I’m glad I have this site to play with things, almost all web development and ‘front-end’ stuff leaves me cold these days. It’s all so process driven, so full of unnecessary complexities and dependencies, it’s as if the entire industry wants you to forget you can write HTML by hand and upload it somewhere and it’s a working website. It’s complexity for complexity’s sake, like what accountancy software companies did to the tax code: “Oh this is too complex you need to pay us lots of money to sort it out.” Annoying. I can see some resistance to it and there are still people making blogs and playing around with stuff, so hopefully the professional professionals will calm the fuck down at some point.
This is a great way to use a service worker to circumvent censorship:
After the visitor opens the website once over a VPN, the service worker is downloaded and installed. The VPN can then be disabled, and the service worker will take over to request content from non-blocked servers, effectively acting as a proxy.
A great presentation on taking a sensible approach to web development. Great advice, as always, from the blogging machine that is Chris Ferdinandi.
The web is a bloated, over-engineered mess. And, according to developer and educator Chris Ferdinandi, many of our modern “best practices” are actually making the web worse. In this talk, Chris explores The Lean Web, a set of principles for a simpler, faster world-wide web.
A spot-on summary of where we’ve ended up with web components.
Web Components had so much potential to empower HTML to do more, and make web development more accessible to non-programmers and easier for programmers.
Somewhere along the way, the space got flooded by JS frameworks aficionados, who revel in complex APIs, overengineered build processes and dependency graphs that look like the roots of a banyan tree.
Alas, that’s true. Lea wonders how this can be fixed:
I’m not sure if this is a design issue, or a documentation issue.
I worry that is a cultural issue.
Using a custom element from the directory often needs to be preceded by a ritual of npm flugelhorn, import clownshoes, build quux, all completely unapologetically because “here is my truckload of dependencies, yeah, what”.
This is a handy tool if you’re messing around with Twitter cards and other metacrap.
This is such an excellent presentation! It really resonates with me.
Kyle Jacobson is a developer who’s been working with the web for over 10 years, and he talks about lessons from the past that can make the future of the web not only easier to develop using battle-tested technologies, but also one friendlier for humans.
This is a terrific collection of guidelines for form design.
So my little mashup, which was supposed to be just 3 technologies ended up exposing me to ~20 different technologies and had me digging into nth-level dependency source code after midnight.
The technologies within technologies that Dave lists here is like emptying a bag of scrabble pieces.
The “modern” web stack really is quite something—we’ve done an amazing job of taking relatively straightforward tasks and making them complicated, over-engineered, and guaranteed to be out of date in no time at all.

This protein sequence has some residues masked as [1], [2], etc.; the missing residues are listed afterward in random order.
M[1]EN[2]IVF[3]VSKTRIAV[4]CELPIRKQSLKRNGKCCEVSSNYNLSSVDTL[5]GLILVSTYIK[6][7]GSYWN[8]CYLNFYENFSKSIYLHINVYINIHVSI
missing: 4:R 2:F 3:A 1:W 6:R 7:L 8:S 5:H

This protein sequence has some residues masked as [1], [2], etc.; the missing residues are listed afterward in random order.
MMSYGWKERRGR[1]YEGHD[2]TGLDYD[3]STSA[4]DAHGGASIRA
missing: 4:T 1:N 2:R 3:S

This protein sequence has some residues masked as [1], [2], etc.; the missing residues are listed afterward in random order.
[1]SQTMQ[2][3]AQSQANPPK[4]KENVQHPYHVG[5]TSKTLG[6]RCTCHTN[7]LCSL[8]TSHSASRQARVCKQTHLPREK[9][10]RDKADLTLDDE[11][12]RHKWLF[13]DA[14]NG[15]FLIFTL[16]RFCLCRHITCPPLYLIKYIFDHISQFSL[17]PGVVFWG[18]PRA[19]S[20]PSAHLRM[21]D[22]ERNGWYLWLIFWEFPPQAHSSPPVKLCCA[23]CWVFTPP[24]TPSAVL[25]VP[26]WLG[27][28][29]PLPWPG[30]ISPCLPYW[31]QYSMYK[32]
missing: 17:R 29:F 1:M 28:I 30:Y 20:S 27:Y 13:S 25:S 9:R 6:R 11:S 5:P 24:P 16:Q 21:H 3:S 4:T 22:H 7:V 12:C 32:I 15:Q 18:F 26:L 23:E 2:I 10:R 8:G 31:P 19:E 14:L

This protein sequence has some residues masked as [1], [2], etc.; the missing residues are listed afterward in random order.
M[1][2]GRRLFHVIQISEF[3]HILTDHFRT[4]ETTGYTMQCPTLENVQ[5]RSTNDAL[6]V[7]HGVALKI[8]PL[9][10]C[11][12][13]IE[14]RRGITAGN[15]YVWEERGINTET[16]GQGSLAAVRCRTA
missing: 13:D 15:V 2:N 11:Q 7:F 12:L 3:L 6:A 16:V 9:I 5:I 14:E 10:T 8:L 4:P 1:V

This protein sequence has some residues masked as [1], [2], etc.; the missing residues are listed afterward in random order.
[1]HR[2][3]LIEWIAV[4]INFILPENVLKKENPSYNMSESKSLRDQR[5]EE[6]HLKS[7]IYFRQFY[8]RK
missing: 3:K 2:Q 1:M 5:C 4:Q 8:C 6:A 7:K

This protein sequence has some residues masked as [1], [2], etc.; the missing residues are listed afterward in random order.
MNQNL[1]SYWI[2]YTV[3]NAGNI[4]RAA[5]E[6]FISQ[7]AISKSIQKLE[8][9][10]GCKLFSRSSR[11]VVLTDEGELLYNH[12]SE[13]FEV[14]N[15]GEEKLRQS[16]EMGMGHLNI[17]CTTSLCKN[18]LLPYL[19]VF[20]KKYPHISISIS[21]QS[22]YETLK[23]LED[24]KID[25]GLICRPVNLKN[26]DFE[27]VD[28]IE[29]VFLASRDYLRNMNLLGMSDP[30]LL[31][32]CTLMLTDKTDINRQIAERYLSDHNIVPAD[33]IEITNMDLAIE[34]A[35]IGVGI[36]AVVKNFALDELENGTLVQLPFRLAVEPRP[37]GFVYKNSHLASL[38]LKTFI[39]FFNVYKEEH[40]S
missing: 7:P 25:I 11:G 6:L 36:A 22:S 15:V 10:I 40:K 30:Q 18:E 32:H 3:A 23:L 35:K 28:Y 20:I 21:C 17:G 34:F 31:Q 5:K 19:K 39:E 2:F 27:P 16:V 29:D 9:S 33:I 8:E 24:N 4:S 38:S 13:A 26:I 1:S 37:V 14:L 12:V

The plumbing and glue code are not my favorite parts of the job. And often, you don’t truly know the limitations of any given dependency until you’re five thousand lines of code into a project. Massive sunk costs and the promise of rapid application development can come screeching to a halt when you run out of short cuts.
There’s a new image format on the browser block and it’s very performant indeed. Jake has all the details you didn’t ask for.
The problem is that most websites will adapt to the ever faster connections, which makes them gradually inaccessible for people with slower connections. Today, most websites are impossible to download with a dial-up connection, because they have become too corpulent.
This speaks to me:
Everything we do to make it harder to create a website or edit a web page, and harder to learn to code by viewing source, promotes that consumerist vision of the web.
Pretending that one needs a team of professionals to put simple articles online will become a self-fulfilling prophecy. Overcomplicating the web means lifting up the ladder that used to make it possible for people to teach themselves and surprise everyone with unexpected new ideas.
There’s a list of links at the end of this piece to help you reach this goal:
It is vital that the web stay participatory. That means not just making sites small enough so the whole world can visit them, but small enough so that people can learn to build their own, by example. Bloat makes the web inaccessible.
I’ve thought about these questions for over a year and narrowed my feelings of browser diversity down to two major value propositions:
- Browser diversity keeps the Web deliberately slow
- Browser diversity fosters consensus and cooperation over corporate rule
The radioactive properties of React.
An excellent explanation of the new
text-edge properties in CSS, complete with an in-depth history of leading in typography.
(I’m very happy to finally have a permanent link to point to about this, rather than a post on Ev’s blog.)
This is a really good description of the role of a front-end developer.
That’s front end, not full stack.
A handy reminder from Léonie (though remember that the best solution is to avoid the problem in the first place—if you avoid using ARIA, do that).